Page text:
Understanding the writings of the Church fathers is not difficult if we consider similar hermeneutical principals to the interpretation of Scriptures. The same scholarly approach should be taken in understanding the works of the Church fathers.
First of all we are all relying on a translation of what the Fathers said. While translations from Latin into English are certainly more reliable than translations from Greek or from Hebrew there are still difficulties in conveying what the authors mean to say and liberties are often taken to convey what the translator believes the author is trying to convey. Most often one must rely on context just as responsible exegetes would in interpreting Scriptures.
Second of all one must consider the culture and time that the author wrote his statements. In the case of the fathers they were followers of certain theological philosophies as described in the three schools of the early fathers, Alexandrian, Antiochian and Western. Without exception these three schools of thought placed great emphasis and were devoted to what St. Augustine coined "regula fidei" in his work "De Doctrina Christiana"; "regula fidei" means "rule of faith". To the fathers this meant that all interpretations of Scripture is done in light and tested by apostolic Tradition. If there is initially a lack of harmony between the two parts of Tradition then the interpretation was considered false and the harmonious solution and interpretation was sought, for no truth in Scriptures and in apostolic Tradition can stand in contradiction. In other words, one can not exist free from the other and neither can stand alone as truth for they each must confess to the world and to the faithful that their harmony is truly the Word of God and the "regula fidei" each making up the fullness of truth.
If the fathers are taken out of context for the purpose of proving a point or a doctrine that the fathers did not and would not support is totally disingenuous. It is using the fathers falsely and attributing to them beliefs which they certainly did not nor would not share. This would be wrong also if we were speaking of interpreting Scripture and taking it out of context or harmony with the body of text and using it to support our own theological presuppositions. As any Biblical scholar will instruct, we are to come to the Scriptures predisposed to be instructed instead of coming to Scriptures to glean from them what we already supposed. Can the ignorant come to these Scriptures with only the ability to read and understand perfectly what the author is trying to convey? Probably it is not, because the perspicuity of Scriptures is dependent on the partnership between the laity and the scholar. Too often Sola Scriptura adherents gloss over this fact but this concept was a part of the original authors of Sola Scriptura. If one ignores scholarship, indeed things may appear to be plain language to one viewing it through the lens of their own presuppositions without the aid of responsible scholarship and error is almost a certainty and can even fool the most intelligent among us who fail to be diligent.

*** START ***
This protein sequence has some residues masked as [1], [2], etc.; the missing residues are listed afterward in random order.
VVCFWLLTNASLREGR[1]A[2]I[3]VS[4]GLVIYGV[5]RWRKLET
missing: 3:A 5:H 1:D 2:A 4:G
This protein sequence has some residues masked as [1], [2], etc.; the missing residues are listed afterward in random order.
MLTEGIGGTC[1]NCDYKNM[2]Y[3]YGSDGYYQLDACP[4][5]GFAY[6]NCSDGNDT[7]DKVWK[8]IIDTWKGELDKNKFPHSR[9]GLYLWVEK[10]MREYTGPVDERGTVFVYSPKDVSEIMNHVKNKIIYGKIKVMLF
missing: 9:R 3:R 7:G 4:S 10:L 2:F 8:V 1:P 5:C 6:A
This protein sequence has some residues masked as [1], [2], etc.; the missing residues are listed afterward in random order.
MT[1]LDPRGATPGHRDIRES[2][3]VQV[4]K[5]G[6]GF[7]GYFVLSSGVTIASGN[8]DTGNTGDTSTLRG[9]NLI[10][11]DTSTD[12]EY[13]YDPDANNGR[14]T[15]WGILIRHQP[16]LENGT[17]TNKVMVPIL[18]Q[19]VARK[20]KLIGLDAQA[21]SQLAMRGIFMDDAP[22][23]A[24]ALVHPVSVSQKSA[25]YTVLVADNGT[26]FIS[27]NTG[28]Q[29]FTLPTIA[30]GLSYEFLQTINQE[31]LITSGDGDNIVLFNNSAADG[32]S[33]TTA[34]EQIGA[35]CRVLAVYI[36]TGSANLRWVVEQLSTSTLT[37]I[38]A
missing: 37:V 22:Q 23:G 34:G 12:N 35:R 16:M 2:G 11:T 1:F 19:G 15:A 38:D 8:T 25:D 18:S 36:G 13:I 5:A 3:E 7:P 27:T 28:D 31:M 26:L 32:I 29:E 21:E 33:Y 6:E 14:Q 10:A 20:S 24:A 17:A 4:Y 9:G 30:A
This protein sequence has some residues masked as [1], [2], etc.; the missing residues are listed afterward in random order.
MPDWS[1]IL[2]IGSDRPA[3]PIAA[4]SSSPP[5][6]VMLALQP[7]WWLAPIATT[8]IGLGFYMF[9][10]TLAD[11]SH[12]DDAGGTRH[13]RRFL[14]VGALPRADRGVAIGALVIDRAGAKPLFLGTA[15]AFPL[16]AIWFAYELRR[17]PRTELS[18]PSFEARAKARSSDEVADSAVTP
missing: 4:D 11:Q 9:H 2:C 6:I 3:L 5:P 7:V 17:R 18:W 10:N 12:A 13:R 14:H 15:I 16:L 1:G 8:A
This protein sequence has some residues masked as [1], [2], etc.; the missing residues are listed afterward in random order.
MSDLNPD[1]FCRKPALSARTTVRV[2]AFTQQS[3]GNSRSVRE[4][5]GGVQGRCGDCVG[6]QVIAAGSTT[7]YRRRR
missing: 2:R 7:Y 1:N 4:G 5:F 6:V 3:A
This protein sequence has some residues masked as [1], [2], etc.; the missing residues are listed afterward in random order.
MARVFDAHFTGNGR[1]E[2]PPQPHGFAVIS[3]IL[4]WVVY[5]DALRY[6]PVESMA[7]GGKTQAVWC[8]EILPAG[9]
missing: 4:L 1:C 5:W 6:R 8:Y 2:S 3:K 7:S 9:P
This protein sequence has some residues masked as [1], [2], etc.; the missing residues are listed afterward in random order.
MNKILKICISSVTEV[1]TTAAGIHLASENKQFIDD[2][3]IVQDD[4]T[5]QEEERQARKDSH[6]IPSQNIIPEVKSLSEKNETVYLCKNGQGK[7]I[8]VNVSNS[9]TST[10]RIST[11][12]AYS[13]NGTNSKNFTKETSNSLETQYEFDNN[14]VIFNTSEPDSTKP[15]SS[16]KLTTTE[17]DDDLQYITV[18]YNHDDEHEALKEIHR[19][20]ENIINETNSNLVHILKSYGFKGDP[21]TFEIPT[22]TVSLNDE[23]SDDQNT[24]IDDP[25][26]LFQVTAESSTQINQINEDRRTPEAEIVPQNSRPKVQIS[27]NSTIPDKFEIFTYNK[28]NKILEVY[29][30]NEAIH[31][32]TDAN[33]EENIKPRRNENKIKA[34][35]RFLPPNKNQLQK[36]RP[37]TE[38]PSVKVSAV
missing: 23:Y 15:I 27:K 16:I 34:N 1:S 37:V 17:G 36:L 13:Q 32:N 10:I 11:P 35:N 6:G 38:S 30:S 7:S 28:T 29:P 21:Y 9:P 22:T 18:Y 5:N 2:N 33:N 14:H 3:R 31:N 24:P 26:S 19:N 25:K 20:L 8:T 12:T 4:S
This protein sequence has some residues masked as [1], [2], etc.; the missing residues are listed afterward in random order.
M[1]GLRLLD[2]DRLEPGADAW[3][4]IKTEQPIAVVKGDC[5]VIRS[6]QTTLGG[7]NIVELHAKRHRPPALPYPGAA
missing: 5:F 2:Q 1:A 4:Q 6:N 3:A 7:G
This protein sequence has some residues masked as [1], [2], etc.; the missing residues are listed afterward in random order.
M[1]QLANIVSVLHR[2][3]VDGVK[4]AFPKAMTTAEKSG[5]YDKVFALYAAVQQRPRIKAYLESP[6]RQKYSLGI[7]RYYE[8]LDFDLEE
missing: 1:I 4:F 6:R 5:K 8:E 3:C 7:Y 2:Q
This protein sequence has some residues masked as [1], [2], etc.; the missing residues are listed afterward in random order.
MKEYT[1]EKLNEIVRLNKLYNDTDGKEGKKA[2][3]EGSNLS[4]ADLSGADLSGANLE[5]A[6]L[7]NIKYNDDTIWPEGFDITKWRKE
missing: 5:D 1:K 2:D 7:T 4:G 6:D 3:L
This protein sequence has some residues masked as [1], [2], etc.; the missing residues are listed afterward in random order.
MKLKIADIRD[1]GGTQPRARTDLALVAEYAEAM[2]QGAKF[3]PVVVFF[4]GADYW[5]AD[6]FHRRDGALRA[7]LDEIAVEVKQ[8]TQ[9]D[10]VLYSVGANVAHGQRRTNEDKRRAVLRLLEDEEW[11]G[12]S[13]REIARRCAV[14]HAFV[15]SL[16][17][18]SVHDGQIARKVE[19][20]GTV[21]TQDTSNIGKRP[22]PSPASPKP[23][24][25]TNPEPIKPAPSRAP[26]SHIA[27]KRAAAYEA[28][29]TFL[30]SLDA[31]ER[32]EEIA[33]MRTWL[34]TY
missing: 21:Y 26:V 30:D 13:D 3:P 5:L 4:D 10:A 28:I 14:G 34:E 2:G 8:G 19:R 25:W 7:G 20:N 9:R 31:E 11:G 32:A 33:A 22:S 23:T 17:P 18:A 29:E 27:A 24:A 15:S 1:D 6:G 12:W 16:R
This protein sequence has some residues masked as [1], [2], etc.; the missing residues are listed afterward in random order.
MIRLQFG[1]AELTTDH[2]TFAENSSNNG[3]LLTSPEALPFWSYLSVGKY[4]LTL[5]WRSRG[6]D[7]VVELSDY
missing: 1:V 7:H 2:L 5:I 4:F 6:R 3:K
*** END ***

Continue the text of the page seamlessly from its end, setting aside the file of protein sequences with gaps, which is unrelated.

The Bible clearly says that we all see through a glass darkly whether laity or scholar. I believe that the Scriptures and the fathers are a mystery and the full knowledge is illusive for anyone faithful or otherwise. I do believe that understanding the Bible requires scholarship but I am in good company, so did the Reformers who coined the phrase Sola Scriptura. As I said before they viewed Sola Scriptura as a partnership between scholars and the faithful. Without that partnership Scriptures are just a incubator of false teaching waiting for the heretic to pick and choose those Scriptures that appear to support their views, displaying a total disregard for the Word of God and using it as a tool to their own destruction. We are living in an age of cafeteria Christianity when people are deceived into creating their own God with the Holy Scriptures instead of humbly seeking the divine knowledge within.
I understand the Protestant perspective that places the Bible at the center of their faith, so much so that to some it approaches idolatry in extreme cases. Surely the fathers believed in the Bible but they certainly did not believe in Scriptures so much as to lose their perspective as to what is the Word of God and from whence it comes. They understood the value of scholarship and responsible understanding following hermeneutical principals very early in the history of the Church in training clergy. They knew that the kerygma would be lost if they failed to ensure ongoing sound scholarship. While the fathers and the authors of Scriptures did not write to fool men, men are often fooled by their writings believing that their truth is the only truth wallowing in their self deception to destruction.